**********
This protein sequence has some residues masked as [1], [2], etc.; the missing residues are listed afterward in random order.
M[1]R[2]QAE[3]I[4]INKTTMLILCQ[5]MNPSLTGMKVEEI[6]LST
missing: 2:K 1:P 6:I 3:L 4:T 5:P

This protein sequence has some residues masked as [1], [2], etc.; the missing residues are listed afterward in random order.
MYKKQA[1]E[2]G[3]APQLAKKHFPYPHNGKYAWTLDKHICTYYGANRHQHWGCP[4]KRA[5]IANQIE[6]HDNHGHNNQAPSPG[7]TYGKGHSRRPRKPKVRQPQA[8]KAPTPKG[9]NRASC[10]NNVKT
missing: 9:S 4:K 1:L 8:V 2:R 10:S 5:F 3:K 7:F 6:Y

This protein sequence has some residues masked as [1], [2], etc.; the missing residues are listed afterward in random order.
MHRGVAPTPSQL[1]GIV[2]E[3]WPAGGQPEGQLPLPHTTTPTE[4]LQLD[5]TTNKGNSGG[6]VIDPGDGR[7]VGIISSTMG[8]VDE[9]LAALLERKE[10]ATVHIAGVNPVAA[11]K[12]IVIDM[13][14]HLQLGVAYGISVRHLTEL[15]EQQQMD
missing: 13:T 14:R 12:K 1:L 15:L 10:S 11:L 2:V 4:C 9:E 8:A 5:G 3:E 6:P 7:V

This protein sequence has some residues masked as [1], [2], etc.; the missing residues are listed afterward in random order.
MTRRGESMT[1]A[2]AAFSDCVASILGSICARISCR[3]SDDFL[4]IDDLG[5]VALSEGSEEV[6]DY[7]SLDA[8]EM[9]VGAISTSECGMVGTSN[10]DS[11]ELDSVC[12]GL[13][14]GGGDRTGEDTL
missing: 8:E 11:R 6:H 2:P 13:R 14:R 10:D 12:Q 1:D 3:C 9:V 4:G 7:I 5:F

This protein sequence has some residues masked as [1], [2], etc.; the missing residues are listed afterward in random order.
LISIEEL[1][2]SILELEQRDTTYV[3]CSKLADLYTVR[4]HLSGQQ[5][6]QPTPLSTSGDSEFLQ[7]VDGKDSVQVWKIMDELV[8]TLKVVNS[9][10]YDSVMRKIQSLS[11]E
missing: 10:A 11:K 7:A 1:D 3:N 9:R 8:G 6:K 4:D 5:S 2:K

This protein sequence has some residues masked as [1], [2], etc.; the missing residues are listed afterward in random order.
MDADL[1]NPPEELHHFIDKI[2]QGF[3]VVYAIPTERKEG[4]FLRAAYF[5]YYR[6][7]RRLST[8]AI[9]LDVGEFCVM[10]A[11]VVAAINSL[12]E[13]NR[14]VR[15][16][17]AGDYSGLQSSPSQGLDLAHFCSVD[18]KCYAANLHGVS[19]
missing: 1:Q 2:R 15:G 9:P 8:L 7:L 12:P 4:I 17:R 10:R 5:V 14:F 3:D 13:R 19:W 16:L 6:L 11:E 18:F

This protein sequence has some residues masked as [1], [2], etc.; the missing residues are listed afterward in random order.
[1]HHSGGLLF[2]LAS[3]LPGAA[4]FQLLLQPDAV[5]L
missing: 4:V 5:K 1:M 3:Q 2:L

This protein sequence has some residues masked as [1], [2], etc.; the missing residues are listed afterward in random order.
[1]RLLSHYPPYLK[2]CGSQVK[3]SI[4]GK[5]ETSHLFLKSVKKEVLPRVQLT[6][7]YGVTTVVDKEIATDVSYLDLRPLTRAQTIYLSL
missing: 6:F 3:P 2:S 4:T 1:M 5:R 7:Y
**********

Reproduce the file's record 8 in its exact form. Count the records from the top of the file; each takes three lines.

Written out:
This protein sequence has some residues masked as [1], [2], etc.; the missing residues are listed afterward in random order.
[1]RLLSHYPPYLK[2]CGSQVK[3]SI[4]GK[5]ETSHLFLKSVKKEVLPRVQLT[6][7]YGVTTVVDKEIATDVSYLDLRPLTRAQTIYLSL
missing: 6:F 3:P 2:S 4:T 1:M 5:R 7:Y